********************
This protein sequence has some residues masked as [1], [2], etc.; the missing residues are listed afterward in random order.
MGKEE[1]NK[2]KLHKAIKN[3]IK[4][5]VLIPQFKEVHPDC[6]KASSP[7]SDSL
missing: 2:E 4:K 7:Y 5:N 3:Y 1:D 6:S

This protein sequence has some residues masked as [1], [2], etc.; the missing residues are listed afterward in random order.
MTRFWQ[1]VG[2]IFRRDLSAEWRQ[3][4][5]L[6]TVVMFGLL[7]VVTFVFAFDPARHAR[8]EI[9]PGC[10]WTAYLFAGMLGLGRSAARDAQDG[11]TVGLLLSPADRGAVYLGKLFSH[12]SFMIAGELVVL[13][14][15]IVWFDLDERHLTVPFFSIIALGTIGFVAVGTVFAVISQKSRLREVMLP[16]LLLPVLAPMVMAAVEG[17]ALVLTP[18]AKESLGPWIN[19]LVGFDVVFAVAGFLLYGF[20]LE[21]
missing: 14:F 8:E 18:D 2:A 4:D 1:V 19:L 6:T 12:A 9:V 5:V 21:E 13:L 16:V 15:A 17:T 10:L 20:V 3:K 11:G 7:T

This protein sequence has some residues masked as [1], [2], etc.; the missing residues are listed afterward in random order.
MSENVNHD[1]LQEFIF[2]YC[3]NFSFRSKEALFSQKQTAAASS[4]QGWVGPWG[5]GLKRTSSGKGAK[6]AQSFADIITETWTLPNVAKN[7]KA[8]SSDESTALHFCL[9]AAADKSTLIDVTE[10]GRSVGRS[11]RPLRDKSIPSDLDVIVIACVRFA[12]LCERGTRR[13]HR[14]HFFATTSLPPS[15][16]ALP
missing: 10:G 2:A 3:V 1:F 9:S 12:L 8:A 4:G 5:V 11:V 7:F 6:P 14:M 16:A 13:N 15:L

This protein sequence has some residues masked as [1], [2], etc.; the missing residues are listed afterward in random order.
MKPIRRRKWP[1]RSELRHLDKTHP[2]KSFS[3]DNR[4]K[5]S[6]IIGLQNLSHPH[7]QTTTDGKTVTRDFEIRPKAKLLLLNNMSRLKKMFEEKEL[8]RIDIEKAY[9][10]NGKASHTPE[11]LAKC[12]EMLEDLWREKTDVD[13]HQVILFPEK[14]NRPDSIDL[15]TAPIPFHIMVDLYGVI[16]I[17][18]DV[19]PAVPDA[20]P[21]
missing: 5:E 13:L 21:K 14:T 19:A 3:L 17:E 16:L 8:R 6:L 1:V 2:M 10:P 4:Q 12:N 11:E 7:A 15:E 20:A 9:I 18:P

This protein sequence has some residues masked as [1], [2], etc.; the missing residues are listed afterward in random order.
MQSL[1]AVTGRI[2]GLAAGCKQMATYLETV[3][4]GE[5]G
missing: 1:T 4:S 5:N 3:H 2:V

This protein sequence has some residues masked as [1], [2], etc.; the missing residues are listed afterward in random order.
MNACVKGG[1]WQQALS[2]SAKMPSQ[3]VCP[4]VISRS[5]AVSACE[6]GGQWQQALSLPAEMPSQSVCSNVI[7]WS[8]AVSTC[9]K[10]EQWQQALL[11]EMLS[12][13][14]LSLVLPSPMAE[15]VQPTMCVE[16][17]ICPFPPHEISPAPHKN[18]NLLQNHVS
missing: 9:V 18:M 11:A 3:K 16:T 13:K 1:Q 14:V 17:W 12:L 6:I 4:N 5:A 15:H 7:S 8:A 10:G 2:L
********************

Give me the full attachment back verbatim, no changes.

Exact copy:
This protein sequence has some residues masked as [1], [2], etc.; the missing residues are listed afterward in random order.
MGKEE[1]NK[2]KLHKAIKN[3]IK[4][5]VLIPQFKEVHPDC[6]KASSP[7]SDSL
missing: 2:E 4:K 7:Y 5:N 3:Y 1:D 6:S

This protein sequence has some residues masked as [1], [2], etc.; the missing residues are listed afterward in random order.
MTRFWQ[1]VG[2]IFRRDLSAEWRQ[3][4][5]L[6]TVVMFGLL[7]VVTFVFAFDPARHAR[8]EI[9]PGC[10]WTAYLFAGMLGLGRSAARDAQDG[11]TVGLLLSPADRGAVYLGKLFSH[12]SFMIAGELVVL[13][14][15]IVWFDLDERHLTVPFFSIIALGTIGFVAVGTVFAVISQKSRLREVMLP[16]LLLPVLAPMVMAAVEG[17]ALVLTP[18]AKESLGPWIN[19]LVGFDVVFAVAGFLLYGF[20]LE[21]
missing: 14:F 8:E 18:D 2:A 4:D 1:V 19:L 6:T 12:A 9:V 5:V 21:E 13:L 16:V 15:A 17:T 10:L 20:V 3:K 11:G 7:T

This protein sequence has some residues masked as [1], [2], etc.; the missing residues are listed afterward in random order.
MSENVNHD[1]LQEFIF[2]YC[3]NFSFRSKEALFSQKQTAAASS[4]QGWVGPWG[5]GLKRTSSGKGAK[6]AQSFADIITETWTLPNVAKN[7]KA[8]SSDESTALHFCL[9]AAADKSTLIDVTE[10]GRSVGRS[11]RPLRDKSIPSDLDVIVIACVRFA[12]LCERGTRR[13]HR[14]HFFATTSLPPS[15][16]ALP
missing: 10:G 2:A 3:V 1:F 9:S 12:L 8:A 4:G 5:V 11:V 7:F 6:P 14:M 16:A 13:N 15:L

This protein sequence has some residues masked as [1], [2], etc.; the missing residues are listed afterward in random order.
MKPIRRRKWP[1]RSELRHLDKTHP[2]KSFS[3]DNR[4]K[5]S[6]IIGLQNLSHPH[7]QTTTDGKTVTRDFEIRPKAKLLLLNNMSRLKKMFEEKEL[8]RIDIEKAY[9][10]NGKASHTPE[11]LAKC[12]EMLEDLWREKTDVD[13]HQVILFPEK[14]NRPDSIDL[15]TAPIPFHIMVDLYGVI[16]I[17][18]DV[19]PAVPDA[20]P[21]
missing: 5:E 13:L 21:K 14:T 19:A 3:L 17:E 16:L 8:R 6:L 1:V 2:M 10:P 4:Q 12:N 11:E 7:A 15:E 20:A 9:I 18:P

This protein sequence has some residues masked as [1], [2], etc.; the missing residues are listed afterward in random order.
MQSL[1]AVTGRI[2]GLAAGCKQMATYLETV[3][4]GE[5]G
missing: 1:T 4:S 5:N 3:H 2:V

This protein sequence has some residues masked as [1], [2], etc.; the missing residues are listed afterward in random order.
MNACVKGG[1]WQQALS[2]SAKMPSQ[3]VCP[4]VISRS[5]AVSACE[6]GGQWQQALSLPAEMPSQSVCSNVI[7]WS[8]AVSTC[9]K[10]EQWQQALL[11]EMLS[12][13][14]LSLVLPSPMAE[15]VQPTMCVE[16][17]ICPFPPHEISPAPHKN[18]NLLQNHVS
missing: 9:V 18:M 11:A 3:K 16:T 13:K 1:Q 14:V 17:W 12:L 6:I 4:N 5:A 15:H 7:S 8:A 10:G 2:L